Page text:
By the time you read this I’ll be down South once again, trading in the crappy, wet weather of New York for the sunny breeze of both Ft. Lauderdale and Miami. While I do feel a bit of excitement to be in something warmer than 50 degrees in October (I miss California in the winter), I’m still not a fan of the airport and it’s quasi-slavery-era security process. On top of that, I’m always at risk to be “randomly selected for additional screening” because of my full, Nigerian name.

You have one guy ethering his balls while trying to blow up a plane headed to Detroit – Detroit, of all places! – and all of the sudden you the entire TSA is on your back. Good grief.

In any case, I’m headed to Florida – home to the South’s resident loudmouth DJ Khaled – to ironically work two separate shows spotlighting both California and New York artists. It finally seems that, after years of Southern rap having a triangle chokehold on the hip hop scene for damn near the entire Aughts, the musical landscape is slowly but surely returning to a nationwide appeal, with many artists from the West, Mid-West and New York – New York, of all places! – getting shine. Whereas before we either had to wait on a guaranteed million-seller like Jay-Z or, to a lesser extent, another delusional boast from Dr. Dre about releasing Detox (I honestly don’t think it exists, much like the jackelope or a good anything from Memphis Bleek), the likes of Pac Div, Vado and even Lloyd Banks have been doing a damn good job of reminding us that not all rap has to have either Death Row or Roc-A-Fella roots.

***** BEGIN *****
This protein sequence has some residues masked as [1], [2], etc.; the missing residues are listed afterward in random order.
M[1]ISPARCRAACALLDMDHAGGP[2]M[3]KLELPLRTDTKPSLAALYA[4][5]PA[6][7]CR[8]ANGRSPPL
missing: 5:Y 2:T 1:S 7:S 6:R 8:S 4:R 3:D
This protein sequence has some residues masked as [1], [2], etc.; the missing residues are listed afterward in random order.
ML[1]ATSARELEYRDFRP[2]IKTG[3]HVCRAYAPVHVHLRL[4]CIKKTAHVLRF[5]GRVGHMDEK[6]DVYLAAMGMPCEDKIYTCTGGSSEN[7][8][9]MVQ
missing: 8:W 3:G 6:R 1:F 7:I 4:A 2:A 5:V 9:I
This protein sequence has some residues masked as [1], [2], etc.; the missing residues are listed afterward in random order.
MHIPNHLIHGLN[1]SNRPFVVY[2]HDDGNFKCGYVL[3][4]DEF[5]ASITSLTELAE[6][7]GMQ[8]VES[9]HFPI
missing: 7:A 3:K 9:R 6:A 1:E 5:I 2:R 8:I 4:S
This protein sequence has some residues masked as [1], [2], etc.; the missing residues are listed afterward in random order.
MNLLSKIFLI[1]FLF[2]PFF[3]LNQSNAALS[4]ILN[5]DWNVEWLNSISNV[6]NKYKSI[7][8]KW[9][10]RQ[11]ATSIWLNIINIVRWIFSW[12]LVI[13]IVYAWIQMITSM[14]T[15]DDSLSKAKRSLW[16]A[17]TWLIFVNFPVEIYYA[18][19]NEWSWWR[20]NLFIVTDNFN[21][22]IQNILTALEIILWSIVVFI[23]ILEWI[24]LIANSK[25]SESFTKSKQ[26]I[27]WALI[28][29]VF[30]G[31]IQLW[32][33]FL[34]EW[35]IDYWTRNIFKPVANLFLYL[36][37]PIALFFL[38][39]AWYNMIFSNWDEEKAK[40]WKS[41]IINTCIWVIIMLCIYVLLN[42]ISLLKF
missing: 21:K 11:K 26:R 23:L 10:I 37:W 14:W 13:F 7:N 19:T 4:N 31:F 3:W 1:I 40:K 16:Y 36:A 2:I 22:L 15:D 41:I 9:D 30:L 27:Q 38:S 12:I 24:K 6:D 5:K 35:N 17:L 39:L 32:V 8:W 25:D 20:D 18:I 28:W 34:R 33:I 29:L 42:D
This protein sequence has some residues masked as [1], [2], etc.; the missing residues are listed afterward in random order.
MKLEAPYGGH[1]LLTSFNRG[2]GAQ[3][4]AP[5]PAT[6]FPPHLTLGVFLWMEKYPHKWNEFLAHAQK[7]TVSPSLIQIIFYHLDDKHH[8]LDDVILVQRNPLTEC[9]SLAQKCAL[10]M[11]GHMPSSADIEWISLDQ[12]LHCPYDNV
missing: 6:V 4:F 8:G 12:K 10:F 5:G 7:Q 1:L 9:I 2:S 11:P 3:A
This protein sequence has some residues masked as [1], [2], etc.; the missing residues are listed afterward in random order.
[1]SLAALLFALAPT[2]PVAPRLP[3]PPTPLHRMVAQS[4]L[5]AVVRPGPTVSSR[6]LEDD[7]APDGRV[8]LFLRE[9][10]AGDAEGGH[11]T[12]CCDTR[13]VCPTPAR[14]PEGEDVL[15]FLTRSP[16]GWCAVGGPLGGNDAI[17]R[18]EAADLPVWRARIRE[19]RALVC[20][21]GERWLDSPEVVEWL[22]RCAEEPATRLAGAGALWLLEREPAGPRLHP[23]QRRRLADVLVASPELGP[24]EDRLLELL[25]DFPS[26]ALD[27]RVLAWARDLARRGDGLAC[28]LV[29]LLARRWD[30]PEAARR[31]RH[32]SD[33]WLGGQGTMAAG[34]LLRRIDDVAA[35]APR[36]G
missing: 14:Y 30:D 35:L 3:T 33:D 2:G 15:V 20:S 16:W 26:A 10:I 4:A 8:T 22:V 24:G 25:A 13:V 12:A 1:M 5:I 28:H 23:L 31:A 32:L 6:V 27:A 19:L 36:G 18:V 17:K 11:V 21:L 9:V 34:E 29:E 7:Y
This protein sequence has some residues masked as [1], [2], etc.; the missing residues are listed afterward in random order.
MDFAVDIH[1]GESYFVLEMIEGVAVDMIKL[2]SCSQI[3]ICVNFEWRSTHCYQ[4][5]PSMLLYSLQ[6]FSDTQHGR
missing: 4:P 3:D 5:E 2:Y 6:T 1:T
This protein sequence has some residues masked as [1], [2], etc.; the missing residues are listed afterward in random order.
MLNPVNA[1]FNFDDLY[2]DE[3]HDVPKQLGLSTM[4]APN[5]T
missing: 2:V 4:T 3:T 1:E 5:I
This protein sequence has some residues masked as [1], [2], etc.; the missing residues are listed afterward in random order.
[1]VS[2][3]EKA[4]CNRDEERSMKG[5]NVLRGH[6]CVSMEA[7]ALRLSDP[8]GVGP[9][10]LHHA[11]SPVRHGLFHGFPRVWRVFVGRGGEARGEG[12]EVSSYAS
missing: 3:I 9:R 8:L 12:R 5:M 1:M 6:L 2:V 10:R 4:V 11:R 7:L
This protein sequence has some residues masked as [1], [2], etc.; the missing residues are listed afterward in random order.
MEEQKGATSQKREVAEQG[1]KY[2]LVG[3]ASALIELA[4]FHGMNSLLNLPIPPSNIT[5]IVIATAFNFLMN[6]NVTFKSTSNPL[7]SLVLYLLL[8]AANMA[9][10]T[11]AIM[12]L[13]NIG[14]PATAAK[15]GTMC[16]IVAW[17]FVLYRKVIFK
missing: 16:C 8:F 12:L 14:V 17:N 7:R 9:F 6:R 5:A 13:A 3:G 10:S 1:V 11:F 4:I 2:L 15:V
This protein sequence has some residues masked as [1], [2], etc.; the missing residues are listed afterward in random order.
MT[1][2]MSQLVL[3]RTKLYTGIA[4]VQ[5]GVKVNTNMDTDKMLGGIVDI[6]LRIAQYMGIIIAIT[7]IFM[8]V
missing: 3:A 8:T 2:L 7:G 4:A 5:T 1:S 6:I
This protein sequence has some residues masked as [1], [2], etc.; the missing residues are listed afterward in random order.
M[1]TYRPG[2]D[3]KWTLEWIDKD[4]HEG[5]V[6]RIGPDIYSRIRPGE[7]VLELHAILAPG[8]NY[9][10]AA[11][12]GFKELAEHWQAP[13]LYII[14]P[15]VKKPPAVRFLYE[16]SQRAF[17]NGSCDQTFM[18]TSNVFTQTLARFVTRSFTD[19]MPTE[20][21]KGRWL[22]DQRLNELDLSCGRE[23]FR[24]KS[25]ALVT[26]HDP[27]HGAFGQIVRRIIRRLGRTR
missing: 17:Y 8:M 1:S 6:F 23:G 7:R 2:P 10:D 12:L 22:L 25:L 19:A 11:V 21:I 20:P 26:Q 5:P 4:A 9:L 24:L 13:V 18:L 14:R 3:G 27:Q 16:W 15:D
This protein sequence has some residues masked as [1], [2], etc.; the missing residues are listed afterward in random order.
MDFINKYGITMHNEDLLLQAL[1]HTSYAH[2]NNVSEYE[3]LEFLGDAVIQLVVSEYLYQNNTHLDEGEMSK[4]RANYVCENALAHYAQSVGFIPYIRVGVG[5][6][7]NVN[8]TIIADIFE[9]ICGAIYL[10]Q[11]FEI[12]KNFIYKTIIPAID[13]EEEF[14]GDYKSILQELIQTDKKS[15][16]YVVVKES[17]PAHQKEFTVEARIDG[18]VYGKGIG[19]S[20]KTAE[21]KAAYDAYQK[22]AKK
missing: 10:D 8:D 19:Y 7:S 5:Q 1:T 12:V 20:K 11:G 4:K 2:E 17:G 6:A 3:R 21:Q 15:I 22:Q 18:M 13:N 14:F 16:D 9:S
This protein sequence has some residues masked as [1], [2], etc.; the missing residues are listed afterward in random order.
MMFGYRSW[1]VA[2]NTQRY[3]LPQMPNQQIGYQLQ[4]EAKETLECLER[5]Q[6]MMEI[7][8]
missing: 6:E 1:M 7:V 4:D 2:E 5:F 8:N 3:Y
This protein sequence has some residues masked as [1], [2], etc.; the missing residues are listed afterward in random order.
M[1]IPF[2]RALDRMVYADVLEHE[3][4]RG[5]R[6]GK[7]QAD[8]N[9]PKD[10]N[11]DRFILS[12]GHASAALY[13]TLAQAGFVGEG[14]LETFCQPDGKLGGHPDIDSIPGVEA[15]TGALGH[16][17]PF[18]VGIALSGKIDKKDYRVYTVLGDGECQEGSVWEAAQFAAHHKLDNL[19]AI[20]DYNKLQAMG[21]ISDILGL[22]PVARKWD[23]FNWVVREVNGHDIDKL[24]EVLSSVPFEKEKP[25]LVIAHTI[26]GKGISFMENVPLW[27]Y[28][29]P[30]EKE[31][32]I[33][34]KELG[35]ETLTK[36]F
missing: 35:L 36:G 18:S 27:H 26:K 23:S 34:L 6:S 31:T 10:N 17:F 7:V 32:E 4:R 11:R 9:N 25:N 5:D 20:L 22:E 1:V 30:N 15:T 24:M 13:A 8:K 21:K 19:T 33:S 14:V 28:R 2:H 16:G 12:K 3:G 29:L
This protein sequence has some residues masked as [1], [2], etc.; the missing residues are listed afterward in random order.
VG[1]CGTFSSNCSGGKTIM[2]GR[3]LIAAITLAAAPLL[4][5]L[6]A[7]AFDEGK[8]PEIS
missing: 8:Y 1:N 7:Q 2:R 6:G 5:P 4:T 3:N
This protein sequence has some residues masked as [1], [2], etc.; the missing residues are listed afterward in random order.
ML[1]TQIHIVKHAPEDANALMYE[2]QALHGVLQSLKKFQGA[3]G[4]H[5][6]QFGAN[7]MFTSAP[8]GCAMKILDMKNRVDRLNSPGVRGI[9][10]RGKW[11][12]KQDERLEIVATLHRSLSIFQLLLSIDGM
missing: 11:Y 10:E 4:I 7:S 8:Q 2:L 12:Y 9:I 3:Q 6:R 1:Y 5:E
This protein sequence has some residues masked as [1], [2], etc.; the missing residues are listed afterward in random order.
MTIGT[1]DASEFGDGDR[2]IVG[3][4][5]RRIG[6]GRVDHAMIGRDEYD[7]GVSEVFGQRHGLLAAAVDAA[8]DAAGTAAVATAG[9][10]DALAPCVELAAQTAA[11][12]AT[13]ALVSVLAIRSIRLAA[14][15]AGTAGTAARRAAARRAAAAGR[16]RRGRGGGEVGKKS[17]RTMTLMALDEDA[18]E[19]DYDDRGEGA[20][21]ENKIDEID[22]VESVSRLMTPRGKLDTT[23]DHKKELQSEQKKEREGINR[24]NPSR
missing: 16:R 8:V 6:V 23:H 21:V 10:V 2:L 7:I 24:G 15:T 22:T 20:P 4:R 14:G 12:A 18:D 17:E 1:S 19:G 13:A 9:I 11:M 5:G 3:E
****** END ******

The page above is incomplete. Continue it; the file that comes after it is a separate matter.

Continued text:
New York artists have finally gotten past that silly “bring real hip hop back” notion [1] and are actually beginning to work with those from the very region they once blamed for the death of rap: the South. Ass-backward boasts of being the next Biggie Smalls aside, Rick Ross can be seen along the likes of Jay-Z, while the current loudmouth king Swizz Beatz has, in between breeding with Alicia Keys, gone bicoastal as well, working with Gucci Mane (I actually fucks with that “Gucci Time” instrumental, if not the entire song).

As a result, the music has been a lot better. Years ago we would have never thought that Curren$y would work with the likes of 90s hip hop renaissance man Ski Beatz, and we likely would have had to rely on Game to drop an album just to keep the West Coast relevant. I don’t know what this exactly means, and if this trend will continue of fade into obscurity like all rap fads, but I’m going to enjoy the ride while it lasts.

[1] The only people you see say that now are those that flood the c-section of your favorite music site. And since we all know they don’t support rap in any kind of financial manner, we can take those flaccid boasts with a grain of salt.